The manhood of the slave is conceded. It is admitted in the fact that Southern statute-books are covered with enactments, forbidding, under severe fines and penalties, the teaching of the slave to read and write. When you can point to any such laws in reference to the beasts of the field, then I may consent to argue the manhood of the slave. When the dogs in your streets, when the fowls of the air, when the cattle on your hills, when the fish of the sea, and the reptiles that crawl, shall be unable to distinguish the slave from a brute, then I will argue with you that the slave is a man!

For the present it is enough to affirm the equal manhood of the Negro race. Is it not astonishing that, while we are plowing, planting, and reaping, using all kinds of mechanical tools, erecting houses, constructing bridges, building ships, working in metals of brass, iron, copper, silver, and gold; that while we are reading, writing, and ciphering, acting as clerks, merchants, and secretaries, having among us lawyers, doctors, ministers, poets, authors, editors, orators, and teachers; that while we are engaged in all the enterprises common to other men-digging gold in California, capturing the whale in the Pacific, feeding sheep and cattle on the hillside, living, moving, acting, thinking, planning, living in families as husbands, wives, and children, and above all, confessing and worshiping the Christian God, and looking hopefully for life and immortality beyond the grave-we are called upon to prove that we are men?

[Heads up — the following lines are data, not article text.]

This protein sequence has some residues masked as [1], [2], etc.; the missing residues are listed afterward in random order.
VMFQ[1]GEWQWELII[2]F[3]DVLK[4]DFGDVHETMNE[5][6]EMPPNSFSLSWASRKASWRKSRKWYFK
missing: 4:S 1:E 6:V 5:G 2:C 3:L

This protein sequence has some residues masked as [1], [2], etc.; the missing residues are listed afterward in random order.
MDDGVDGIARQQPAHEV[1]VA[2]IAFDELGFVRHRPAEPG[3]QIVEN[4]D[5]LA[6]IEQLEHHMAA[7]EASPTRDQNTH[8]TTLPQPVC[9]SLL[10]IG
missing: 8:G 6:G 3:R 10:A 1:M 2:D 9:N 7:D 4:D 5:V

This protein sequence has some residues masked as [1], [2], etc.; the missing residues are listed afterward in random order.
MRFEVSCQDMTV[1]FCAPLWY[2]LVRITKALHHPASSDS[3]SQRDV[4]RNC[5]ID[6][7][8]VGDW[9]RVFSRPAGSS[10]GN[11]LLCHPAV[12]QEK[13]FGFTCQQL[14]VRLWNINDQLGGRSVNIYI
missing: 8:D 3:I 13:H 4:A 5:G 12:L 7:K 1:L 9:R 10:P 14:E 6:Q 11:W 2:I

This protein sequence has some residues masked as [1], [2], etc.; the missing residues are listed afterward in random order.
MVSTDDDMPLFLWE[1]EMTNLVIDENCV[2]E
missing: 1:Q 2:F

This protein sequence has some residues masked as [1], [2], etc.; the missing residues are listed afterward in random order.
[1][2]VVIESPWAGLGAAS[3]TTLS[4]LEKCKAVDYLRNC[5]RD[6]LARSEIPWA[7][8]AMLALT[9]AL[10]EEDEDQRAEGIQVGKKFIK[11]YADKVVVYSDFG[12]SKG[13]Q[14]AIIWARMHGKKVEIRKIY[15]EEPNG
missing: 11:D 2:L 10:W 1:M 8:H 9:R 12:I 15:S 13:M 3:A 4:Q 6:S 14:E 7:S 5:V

Would you have me argue that man is entitled to liberty? That he is the rightful owner of his own body? You have already declared it. Must I argue the wrongfulness of slavery? Is that a question for republicans? Is it to be settled by the rules of logic and argumentation, as a matter beset with great difficulty, involving a doubtful application of the principle of justice, hard to understand? How should I look today in the presence of Americans, dividing and subdividing a discourse, to show that men have a natural right to freedom, speaking of it relatively and positively, negatively and affirmatively? To do so would be to make myself ridiculous, and to offer and insult to your understanding. There is not a man beneath the canopy of heaven who does not know that slavery is wrong for him.